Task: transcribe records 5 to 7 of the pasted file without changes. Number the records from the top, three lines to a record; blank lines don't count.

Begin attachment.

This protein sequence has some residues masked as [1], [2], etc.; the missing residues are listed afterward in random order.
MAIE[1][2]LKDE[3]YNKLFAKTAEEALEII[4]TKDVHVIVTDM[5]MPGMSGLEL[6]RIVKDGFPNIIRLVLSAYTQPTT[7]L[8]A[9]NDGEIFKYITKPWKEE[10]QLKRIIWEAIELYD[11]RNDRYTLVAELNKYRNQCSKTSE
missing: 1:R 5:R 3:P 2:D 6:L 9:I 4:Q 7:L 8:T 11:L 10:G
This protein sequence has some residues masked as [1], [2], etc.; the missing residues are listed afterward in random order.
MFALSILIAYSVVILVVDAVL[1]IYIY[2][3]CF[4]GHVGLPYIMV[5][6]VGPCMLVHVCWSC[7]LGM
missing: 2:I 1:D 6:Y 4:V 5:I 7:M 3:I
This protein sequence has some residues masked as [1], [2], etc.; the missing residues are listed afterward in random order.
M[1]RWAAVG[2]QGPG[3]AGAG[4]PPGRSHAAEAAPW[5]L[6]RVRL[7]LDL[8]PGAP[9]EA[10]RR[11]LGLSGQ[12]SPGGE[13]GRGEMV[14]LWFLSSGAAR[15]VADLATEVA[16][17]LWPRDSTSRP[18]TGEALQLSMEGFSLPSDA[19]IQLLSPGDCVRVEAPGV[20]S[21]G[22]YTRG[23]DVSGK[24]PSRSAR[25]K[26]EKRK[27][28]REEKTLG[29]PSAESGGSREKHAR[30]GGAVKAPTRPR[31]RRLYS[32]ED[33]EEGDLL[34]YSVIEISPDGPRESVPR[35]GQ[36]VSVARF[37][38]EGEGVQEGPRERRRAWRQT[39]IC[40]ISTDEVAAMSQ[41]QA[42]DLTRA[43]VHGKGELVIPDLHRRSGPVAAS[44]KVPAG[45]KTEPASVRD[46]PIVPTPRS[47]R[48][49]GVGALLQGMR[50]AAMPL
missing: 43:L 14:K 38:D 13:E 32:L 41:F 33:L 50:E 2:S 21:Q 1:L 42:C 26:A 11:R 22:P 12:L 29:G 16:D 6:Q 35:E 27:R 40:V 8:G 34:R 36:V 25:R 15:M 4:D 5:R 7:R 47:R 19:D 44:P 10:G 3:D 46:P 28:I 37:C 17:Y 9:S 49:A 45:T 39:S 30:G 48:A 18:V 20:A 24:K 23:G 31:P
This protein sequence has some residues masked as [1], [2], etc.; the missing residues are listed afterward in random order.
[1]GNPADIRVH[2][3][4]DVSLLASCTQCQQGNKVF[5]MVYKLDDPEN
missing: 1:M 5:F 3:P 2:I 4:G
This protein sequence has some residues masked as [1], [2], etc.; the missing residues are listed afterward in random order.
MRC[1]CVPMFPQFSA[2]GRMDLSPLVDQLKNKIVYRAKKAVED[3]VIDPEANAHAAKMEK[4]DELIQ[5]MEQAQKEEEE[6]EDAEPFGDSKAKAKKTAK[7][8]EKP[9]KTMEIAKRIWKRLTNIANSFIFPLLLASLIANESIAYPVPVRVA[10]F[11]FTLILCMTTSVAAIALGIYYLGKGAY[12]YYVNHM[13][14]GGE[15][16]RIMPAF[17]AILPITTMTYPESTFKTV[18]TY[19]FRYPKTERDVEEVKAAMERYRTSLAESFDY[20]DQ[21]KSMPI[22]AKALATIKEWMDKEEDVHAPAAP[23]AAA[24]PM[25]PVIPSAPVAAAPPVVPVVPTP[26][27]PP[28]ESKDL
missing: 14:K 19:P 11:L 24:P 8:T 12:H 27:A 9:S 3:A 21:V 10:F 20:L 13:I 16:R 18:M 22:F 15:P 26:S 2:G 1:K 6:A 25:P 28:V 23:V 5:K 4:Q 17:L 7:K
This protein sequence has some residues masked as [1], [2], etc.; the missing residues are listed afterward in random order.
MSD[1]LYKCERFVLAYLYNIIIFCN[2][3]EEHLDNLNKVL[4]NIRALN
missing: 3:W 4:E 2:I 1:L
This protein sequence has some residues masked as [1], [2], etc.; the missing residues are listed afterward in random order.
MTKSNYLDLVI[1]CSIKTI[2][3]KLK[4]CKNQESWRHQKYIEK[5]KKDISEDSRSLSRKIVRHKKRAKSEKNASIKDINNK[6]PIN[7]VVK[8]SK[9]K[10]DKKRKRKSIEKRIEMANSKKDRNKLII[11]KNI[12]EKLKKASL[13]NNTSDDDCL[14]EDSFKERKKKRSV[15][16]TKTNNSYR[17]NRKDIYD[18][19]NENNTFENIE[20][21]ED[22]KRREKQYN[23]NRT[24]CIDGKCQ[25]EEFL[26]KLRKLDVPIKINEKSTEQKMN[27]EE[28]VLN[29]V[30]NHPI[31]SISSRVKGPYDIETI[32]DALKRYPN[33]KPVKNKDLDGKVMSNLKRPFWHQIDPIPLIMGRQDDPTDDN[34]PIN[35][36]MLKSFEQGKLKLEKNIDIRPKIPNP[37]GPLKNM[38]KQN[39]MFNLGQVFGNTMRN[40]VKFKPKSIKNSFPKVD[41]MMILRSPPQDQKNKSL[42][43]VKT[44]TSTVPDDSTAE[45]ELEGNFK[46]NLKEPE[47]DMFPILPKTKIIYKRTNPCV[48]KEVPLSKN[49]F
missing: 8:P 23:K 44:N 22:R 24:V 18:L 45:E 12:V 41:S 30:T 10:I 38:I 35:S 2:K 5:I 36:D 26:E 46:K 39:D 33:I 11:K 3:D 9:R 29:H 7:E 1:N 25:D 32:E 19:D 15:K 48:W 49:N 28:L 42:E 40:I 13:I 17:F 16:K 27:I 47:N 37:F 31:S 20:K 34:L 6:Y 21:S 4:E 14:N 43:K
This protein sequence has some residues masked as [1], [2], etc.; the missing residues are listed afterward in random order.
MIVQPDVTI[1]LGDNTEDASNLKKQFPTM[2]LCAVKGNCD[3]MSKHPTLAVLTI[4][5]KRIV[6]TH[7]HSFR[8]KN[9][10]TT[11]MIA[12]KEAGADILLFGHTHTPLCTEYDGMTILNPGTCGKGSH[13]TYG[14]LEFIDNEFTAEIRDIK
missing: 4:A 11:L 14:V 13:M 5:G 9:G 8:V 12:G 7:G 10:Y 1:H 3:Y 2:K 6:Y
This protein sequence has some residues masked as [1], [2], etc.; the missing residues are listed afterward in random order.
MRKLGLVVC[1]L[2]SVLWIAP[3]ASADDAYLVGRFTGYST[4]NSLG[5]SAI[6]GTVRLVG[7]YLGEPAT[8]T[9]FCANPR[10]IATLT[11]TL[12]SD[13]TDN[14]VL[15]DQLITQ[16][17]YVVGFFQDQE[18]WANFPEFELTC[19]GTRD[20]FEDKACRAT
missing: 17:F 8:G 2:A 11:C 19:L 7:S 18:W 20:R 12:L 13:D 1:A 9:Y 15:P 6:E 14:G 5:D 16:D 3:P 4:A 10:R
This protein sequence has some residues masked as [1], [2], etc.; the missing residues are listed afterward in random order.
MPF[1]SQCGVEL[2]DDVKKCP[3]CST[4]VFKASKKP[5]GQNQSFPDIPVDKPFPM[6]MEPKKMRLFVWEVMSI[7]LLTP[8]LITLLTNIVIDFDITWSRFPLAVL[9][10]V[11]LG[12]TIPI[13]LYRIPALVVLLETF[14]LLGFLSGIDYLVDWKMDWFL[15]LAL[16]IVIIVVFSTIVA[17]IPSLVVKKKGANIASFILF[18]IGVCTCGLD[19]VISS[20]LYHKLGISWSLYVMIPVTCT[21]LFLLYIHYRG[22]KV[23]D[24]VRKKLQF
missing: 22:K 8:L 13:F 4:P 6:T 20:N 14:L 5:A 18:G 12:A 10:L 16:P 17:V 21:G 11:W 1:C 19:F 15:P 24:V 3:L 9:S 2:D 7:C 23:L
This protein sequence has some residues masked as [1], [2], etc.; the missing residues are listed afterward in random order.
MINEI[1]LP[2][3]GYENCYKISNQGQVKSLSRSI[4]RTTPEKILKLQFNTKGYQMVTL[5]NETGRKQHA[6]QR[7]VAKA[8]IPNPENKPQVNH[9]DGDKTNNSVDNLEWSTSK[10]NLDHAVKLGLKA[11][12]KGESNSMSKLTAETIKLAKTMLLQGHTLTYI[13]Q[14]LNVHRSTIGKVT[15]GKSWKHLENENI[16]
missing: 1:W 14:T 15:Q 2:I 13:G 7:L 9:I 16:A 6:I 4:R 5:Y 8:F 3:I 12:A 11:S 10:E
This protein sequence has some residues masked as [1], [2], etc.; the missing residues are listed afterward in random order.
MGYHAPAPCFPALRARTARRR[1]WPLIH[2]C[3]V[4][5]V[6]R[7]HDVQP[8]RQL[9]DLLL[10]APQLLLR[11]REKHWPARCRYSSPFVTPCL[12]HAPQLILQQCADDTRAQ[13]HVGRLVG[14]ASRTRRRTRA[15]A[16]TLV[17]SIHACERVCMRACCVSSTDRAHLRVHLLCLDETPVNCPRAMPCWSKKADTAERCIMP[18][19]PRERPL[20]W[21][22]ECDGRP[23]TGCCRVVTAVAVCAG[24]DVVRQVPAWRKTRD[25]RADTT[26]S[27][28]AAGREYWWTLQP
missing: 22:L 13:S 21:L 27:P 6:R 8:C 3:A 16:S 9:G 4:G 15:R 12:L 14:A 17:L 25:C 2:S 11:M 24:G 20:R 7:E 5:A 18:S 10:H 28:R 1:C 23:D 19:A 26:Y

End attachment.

This protein sequence has some residues masked as [1], [2], etc.; the missing residues are listed afterward in random order.
MRC[1]CVPMFPQFSA[2]GRMDLSPLVDQLKNKIVYRAKKAVED[3]VIDPEANAHAAKMEK[4]DELIQ[5]MEQAQKEEEE[6]EDAEPFGDSKAKAKKTAK[7][8]EKP[9]KTMEIAKRIWKRLTNIANSFIFPLLLASLIANESIAYPVPVRVA[10]F[11]FTLILCMTTSVAAIALGIYYLGKGAY[12]YYVNHM[13][14]GGE[15][16]RIMPAF[17]AILPITTMTYPESTFKTV[18]TY[19]FRYPKTERDVEEVKAAMERYRTSLAESFDY[20]DQ[21]KSMPI[22]AKALATIKEWMDKEEDVHAPAAP[23]AAA[24]PM[25]PVIPSAPVAAAPPVVPVVPTP[26][27]PP[28]ESKDL
missing: 14:K 19:P 11:L 24:P 8:T 12:H 27:A 9:S 3:A 21:V 10:F 20:L 13:I 16:R 18:M 22:F 15:P 26:S 2:G 1:K 6:A 25:P 28:V 23:V 5:K 4:Q 17:L 7:K
This protein sequence has some residues masked as [1], [2], etc.; the missing residues are listed afterward in random order.
MSD[1]LYKCERFVLAYLYNIIIFCN[2][3]EEHLDNLNKVL[4]NIRALN
missing: 3:W 4:E 2:I 1:L
This protein sequence has some residues masked as [1], [2], etc.; the missing residues are listed afterward in random order.
MTKSNYLDLVI[1]CSIKTI[2][3]KLK[4]CKNQESWRHQKYIEK[5]KKDISEDSRSLSRKIVRHKKRAKSEKNASIKDINNK[6]PIN[7]VVK[8]SK[9]K[10]DKKRKRKSIEKRIEMANSKKDRNKLII[11]KNI[12]EKLKKASL[13]NNTSDDDCL[14]EDSFKERKKKRSV[15][16]TKTNNSYR[17]NRKDIYD[18][19]NENNTFENIE[20][21]ED[22]KRREKQYN[23]NRT[24]CIDGKCQ[25]EEFL[26]KLRKLDVPIKINEKSTEQKMN[27]EE[28]VLN[29]V[30]NHPI[31]SISSRVKGPYDIETI[32]DALKRYPN[33]KPVKNKDLDGKVMSNLKRPFWHQIDPIPLIMGRQDDPTDDN[34]PIN[35][36]MLKSFEQGKLKLEKNIDIRPKIPNP[37]GPLKNM[38]KQN[39]MFNLGQVFGNTMRN[40]VKFKPKSIKNSFPKVD[41]MMILRSPPQDQKNKSL[42][43]VKT[44]TSTVPDDSTAE[45]ELEGNFK[46]NLKEPE[47]DMFPILPKTKIIYKRTNPCV[48]KEVPLSKN[49]F
missing: 8:P 23:K 44:N 22:R 24:V 18:L 45:E 12:V 41:S 30:T 10:I 38:I 35:S 2:K 5:I 36:D 26:E 46:K 39:D 33:I 11:K 3:D 9:R 29:H 7:E 1:N 25:D 32:E 19:D 15:K 48:W 49:N 28:L 42:E 40:I 13:I 17:F 16:K 27:I 47:N 37:F 31:S 20:K 34:L 6:Y 21:S 4:E 14:N 43:K